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REVIEW
DOA Paint's Pre-War German Camo Set
bill_c
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Posted: Thursday, September 23, 2010 - 11:07 AM UTC
Bill Cross reviews Devil Over the Atlantic's Pre-War German Camouflage Paint set.



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If you have comments or questions please post them here.

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Posted: Friday, September 24, 2010 - 08:12 AM UTC
First of all, I have no problem with paint tinkering, building the better paint, making a better color, color research, I encourage it.

However, proclamations made to impressionable minds, I do have a problem with.

Reading through the review,

1) Photography. I see this over and over and over again. Everyone tries to play the camera/film techno card to their advantage. When the photo proves their point, the equipment was working perfectly fine that day. When the photo disproves their point, there was a problem with the photography equipment that day, the photo color has changed, the lighting was this..., the soil color was that..., the developer was a hack & totally messed up. I research American colors, and I see this over & over. WW2 OD, WW2 camo colors, Marine Green, Vietnam OD, etc.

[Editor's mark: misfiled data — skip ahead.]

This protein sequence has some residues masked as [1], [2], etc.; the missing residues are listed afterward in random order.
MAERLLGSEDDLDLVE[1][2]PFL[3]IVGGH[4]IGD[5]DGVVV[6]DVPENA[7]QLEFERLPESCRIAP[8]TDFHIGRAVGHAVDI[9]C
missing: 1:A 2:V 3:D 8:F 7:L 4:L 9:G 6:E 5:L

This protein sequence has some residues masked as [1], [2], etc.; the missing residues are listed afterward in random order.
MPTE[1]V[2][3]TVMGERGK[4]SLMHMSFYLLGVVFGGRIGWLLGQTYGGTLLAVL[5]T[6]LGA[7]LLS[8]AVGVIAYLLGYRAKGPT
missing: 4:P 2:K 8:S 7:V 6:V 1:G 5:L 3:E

There are photos both color & B&W which show the grey/brown color very clearly in Poland'39 & France'40. And there are even more which do not.

2) Sources. One secondary source is used; Jentz has done great things, but this does not make him a color/specification expert. The primaries are in Frieburg. What needs to be done is for someone to go there & read what units were doing. This is what Zaloga does for American colors, and even he has been wrong. And he uses an archive a hop down the road; which wasn't razed during the war, with records written in his native tongue. And even he makes mistakes. That should illustrate how complex this is.

Why is Chory's book with real pigmented paint chips not mentioned? Or his opinions? (That solid grey was the prevalent color in both Poland & France)

3) The July 1941 order. Did the Geman Quartermaster wake up one day & decide to change the painting schemes the next day? Or were there problems implementing the orders in Poland & France, & thus decided to make it official- grey only. The order stated that it's intention was 'save paint', and this is just after Germany captured all the French ochre mines. Strange. They want to save paint after capturing all that French ochre.

4) "Most experts now agree..". Experts? Who?

5) 1942. All factory fresh equipment in Spring 1942 appear to have been factory painted in light colors. Units rebuilding in France, units in DAK (of course), and units in the Ukraine offensive, Blue. And then in later summer they went back to grey as exhibited by the Tiger battalions & new GD panzer battalion. May I see the orders for those directions? Oh, I guess we are missing something then.